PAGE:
Developing the Individual in the Learning Commons

Vision

Society needs citizens who have respect for others and who understand their responsibilities in participating in a safe and lawful society. Issues such as plagiarism, privacy, intellectual property, copyright, bias, stereotyping and gender all require deep understanding, as well as reasoned acceptance or rejection. With today’s nearly unlimited amount of information available and vast amounts of unfettered content to be shared, these considerations have become even more sensitive and significant.

As a key partner in the Learning Commons, school libraries and teacher-librarians can offer expertise in navigating this vast array of information.


The Role of Personal Qualities


Imagination and Creativity

Imagination is a talent that atrophies when it’s not used often enough. A recent study shows 98% of four year olds could be classified as divergent thinkers. By age 12, however, this percentage dwindles to 10%. Daily opportunities to use “creative muscles” result in exciting learning experiences, individualized expression and self-directed learning. End products are as unique as the people who create them. The Learning Commons encourages divergent thinking and new ways of sharing information.

Ideas to Consider
  • Create open-ended learning activities that do not have one set answer or method
  • Emphasize learning opportunities that promote higher order thinking skills
  • Create a climate of risk-taking
  • Surround students with rich picture books and novels and encourage ‘what if’ play with the text
  • Design active learning experiences to re-create understandings through drama, music and art
  • Allow different ways of expressing learned content
  • Create learning opportunities that encourage a collision of ideas
  • Promote reading that expands horizons and engages the imagination

Confidence and Self-Esteem

Through the multiple experiences provided by the Learning Commons, students develop the ability to transfer their skills from one context to another. By having their expertise acknowledged, students see their capabilities in positive ways. Their self-esteem and confidence increases as a result — traits that are so necessary to success in life.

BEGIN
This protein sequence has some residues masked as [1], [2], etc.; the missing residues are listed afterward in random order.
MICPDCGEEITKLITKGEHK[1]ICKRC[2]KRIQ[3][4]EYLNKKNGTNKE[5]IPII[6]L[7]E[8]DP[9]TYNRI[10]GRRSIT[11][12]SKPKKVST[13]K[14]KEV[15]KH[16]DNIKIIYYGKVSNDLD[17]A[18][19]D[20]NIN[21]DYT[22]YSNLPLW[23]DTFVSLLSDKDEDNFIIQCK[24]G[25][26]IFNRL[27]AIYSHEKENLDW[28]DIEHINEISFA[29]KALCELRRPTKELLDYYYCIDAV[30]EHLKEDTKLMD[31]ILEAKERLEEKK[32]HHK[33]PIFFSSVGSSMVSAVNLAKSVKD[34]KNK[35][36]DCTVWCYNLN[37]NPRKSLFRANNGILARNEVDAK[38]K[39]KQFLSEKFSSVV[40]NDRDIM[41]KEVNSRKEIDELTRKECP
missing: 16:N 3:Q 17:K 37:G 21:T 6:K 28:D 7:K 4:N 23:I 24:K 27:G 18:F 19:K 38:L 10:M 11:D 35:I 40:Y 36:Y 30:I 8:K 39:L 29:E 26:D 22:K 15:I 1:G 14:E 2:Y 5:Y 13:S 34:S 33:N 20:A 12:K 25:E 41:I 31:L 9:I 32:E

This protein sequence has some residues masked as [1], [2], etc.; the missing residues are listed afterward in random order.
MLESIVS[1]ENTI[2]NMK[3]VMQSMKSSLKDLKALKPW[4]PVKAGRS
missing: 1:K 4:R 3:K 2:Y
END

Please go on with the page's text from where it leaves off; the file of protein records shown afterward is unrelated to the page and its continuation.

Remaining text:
Ideas to Consider
  • Credit the expertise of all members of the Learning Commons
  • Model that making mistakes is part of learning
  • Encourage students to offer “workshops” in areas of expertise (e.g., software applications, assistive technology, media mashups, social networking tools)
  • Create “Who is the expert” boards for those to consult when needed

Cultural Awareness and Social Contribution


The Learning Commons plays a unique role in fostering cultural growth and a sense of national identity. School library collections are built to support learning; they develop understanding of Canada and the world’s history and culture, with respect for diversity as a foundation. Learning programs built on these collections help students find their place and voice in Canada’s cultural fabric and to relate to the world at large and their role as global citizens.
The Learning Commons is set up to assist students make meaningful contributions to the world. Engaging learners in inquiry-based experiences set within real world issues makes their exploration relevant and empowering. Through the extraordinary breadth of resources available in the Learning Commons, teams of educators can involve students in effecting change in the community and the world.

Ideas to Consider
  • Introduce literature that presents multiple perspectives of issues relevant to students